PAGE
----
Published On: Thu, Jul 17th, 2014

As Population Grows, So Do Tando Mohammad Khan’s Garbage Woes


By Mohammad Farooq Siddiqi


The city of Tando Mohammad Khan is settled on either side of the Phuleli Canal, which is 30kms south from Sindh’s second largest city, Hyderabad. Its population is about 0.5 million. Since it’s a densely populated town, waste is also on a rise, which is accumulated in Khawaja Mohalla by the cleaning staff. This has made walking in the city quite difficult as the road is always covered with litter – a busy thoroughfare where students and other citizens pass through.

Such trash piles exist in other parts of the city as well, which are often set on fire; thus increasing air pollution.

The town metropolis office is located just next to this junkyard. It is their duty to dump the waste out of the city premises, but to no avail. Perhaps they are unaware that garbage should not be dumped in neighbourhoods and urban areas.

“There is a school a few steps ahead, and the fumes and smell arising from these piles can badly affect their health,” says a resident of Khawaja Mohalla. “The sweepers, in order to avoid hard labour, often burn this trash; which is a crime. Municipality should dispose this trash out of the city premises so that the environment remains clean and pollution-free.”

Deputy Commissioner Tando Mohammad Khan, Asif Memon, says initially it was a Taluka but has been given the status of a district for some time. “Being a new district, there are problems, but our first priority is health and education,” he says. “These are people’s fundamental rights and we are mandated to provide them with these services.”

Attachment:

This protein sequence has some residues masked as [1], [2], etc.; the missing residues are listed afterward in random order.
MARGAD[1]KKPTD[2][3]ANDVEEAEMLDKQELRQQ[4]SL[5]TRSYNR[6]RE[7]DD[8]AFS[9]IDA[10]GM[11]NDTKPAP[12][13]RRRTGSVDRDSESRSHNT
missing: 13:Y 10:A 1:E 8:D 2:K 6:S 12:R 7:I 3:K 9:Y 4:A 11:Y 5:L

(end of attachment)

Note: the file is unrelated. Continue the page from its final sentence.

In reply to a query, he said the authorities concerned had been ordered for the cleaning exercise in the city, which will begin, soon. About efforts in place to reduce air pollution, he said: “We will have plantations on both sides of the road and I’m glad to come forward, plant trees and help in every possible way.”

Municipal Administrator Javed Rajpar told this scribe that their monthly expenses exceed the funds they receive from the Sindh government. “We get Rs 9.9 million, whereas the amount of salaries is about Rs 10.1 million.” Rest of the amount, he said, is received by the municipality through different taxes.

About the garbage and its removal, he claimed they had 15 hand trolleys, four Qingqi rickshaws, one large dumper and a tractor trolley. “Small vehicles are used to collect trash from within the narrow lanes of city neighbourhoods, whereas the heavy means of transport to move the junk outside the town,” he says. “The cleaning staff work day and night and trash burning is strictly prohibited. Our job is to facilitate the citizens.”

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